Featured Linguist!

Jost Gippert: Our Featured Linguist!

"Buenos dias", "buenas noches" -- this was the first words in a foreign language I heard in my life, as a three-year old boy growing up in developing post-war Western Germany, where the first gastarbeiters had arrived from Spain. Fascinated by the strange sounds, I tried to get to know some more languages, the only opportunity being TV courses of English and French -- there was no foreign language education for pre-teen school children in Germany yet in those days. Read more



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What is English? And Why Should We Care?

By: Tim William Machan

To find some answers Tim Machan explores the language's present and past, and looks ahead to its futures among the one and a half billion people who speak it. His search is fascinating and important, for definitions of English have influenced education and law in many countries and helped shape the identities of those who live in them.


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Medical Writing in Early Modern English

Edited by Irma Taavitsainen and Paivi Pahta

This volume provides a new perspective on the evolution of the special language of medicine, based on the electronic corpus of Early Modern English Medical Texts, containing over two million words of medical writing from 1500 to 1700.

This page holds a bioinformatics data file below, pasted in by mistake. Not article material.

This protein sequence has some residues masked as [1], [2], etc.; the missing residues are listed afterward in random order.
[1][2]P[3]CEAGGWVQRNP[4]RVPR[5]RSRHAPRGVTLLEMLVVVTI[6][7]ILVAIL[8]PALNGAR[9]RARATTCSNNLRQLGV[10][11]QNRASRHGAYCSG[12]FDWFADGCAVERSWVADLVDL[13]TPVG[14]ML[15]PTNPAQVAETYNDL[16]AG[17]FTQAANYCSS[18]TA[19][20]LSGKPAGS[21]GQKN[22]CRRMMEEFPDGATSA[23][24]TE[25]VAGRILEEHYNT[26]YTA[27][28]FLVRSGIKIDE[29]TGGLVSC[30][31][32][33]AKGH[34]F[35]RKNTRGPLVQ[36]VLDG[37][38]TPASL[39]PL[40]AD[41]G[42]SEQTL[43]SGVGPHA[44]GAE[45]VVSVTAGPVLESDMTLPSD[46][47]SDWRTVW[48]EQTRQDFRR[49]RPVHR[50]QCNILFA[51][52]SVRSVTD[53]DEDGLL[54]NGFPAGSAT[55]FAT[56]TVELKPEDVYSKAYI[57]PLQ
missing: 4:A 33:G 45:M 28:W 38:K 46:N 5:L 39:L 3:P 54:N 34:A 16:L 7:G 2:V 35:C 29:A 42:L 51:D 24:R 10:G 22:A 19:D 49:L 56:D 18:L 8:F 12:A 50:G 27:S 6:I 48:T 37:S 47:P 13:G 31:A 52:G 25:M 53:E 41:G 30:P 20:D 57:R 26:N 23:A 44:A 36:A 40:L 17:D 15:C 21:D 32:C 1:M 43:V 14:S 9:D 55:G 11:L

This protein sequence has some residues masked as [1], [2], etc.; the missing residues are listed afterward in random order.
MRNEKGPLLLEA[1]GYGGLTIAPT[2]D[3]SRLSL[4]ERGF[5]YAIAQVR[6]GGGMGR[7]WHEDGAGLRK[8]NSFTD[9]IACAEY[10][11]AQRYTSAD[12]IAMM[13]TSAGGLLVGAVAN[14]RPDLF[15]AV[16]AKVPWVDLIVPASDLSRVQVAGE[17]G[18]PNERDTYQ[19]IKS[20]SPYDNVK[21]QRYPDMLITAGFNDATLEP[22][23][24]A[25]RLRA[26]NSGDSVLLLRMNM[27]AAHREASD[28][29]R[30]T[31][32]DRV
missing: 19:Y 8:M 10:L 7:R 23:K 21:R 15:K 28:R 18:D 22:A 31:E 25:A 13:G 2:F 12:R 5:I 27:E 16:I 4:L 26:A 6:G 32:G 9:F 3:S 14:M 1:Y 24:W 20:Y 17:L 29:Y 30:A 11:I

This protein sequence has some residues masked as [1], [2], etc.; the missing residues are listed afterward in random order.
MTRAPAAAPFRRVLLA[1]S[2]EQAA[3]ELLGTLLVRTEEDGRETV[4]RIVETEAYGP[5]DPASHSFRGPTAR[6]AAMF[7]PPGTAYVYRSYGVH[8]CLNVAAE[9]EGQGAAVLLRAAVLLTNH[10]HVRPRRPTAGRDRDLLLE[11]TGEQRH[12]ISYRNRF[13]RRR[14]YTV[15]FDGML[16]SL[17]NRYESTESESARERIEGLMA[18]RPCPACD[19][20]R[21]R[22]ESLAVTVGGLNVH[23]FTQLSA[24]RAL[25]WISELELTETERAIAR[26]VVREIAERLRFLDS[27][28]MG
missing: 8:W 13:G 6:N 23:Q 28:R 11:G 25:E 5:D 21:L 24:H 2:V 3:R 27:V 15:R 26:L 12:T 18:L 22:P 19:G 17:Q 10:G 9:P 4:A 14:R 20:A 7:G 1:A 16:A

Academic Paper


Title: Progress in Learning French Vocabulary in a One-Year Advanced Course at School
Author: Suzanne Graham
Institution: University of Reading
Author: Brian J. Richards
Institution: University of Reading
Author: David D Malvern
Institution: University of Reading
Linguistic Field: Applied Linguistics; Language Acquisition
Subject Language: French
Abstract: This article reports on vocabulary learning in French during Year 12 by 150 pupils in 15 English comprehensive schools. Vocabulary progress over two school terms was investigated in the context of learner strategy training that targeted listening and writing. This intervention was carried out in eleven schools and results compared with a comparison group of four schools. Recognition vocabulary and writing vocabulary measures taken during the students' course are compared with listening and writing scores, and examination results. Results suggest that interventions which target listening and writing skills do not lead to significant gains in vocabulary through incidental learning and the deployment of vocabulary in writing tasks. However, it also appears that extra time and effort devoted to developing listening and writing is not at the expense of vocabulary learning.

CUP at LINGUIST

This article appears in Journal of French Language Studies Vol. 18, Issue 3, which you can read on Cambridge's site or on LINGUIST .



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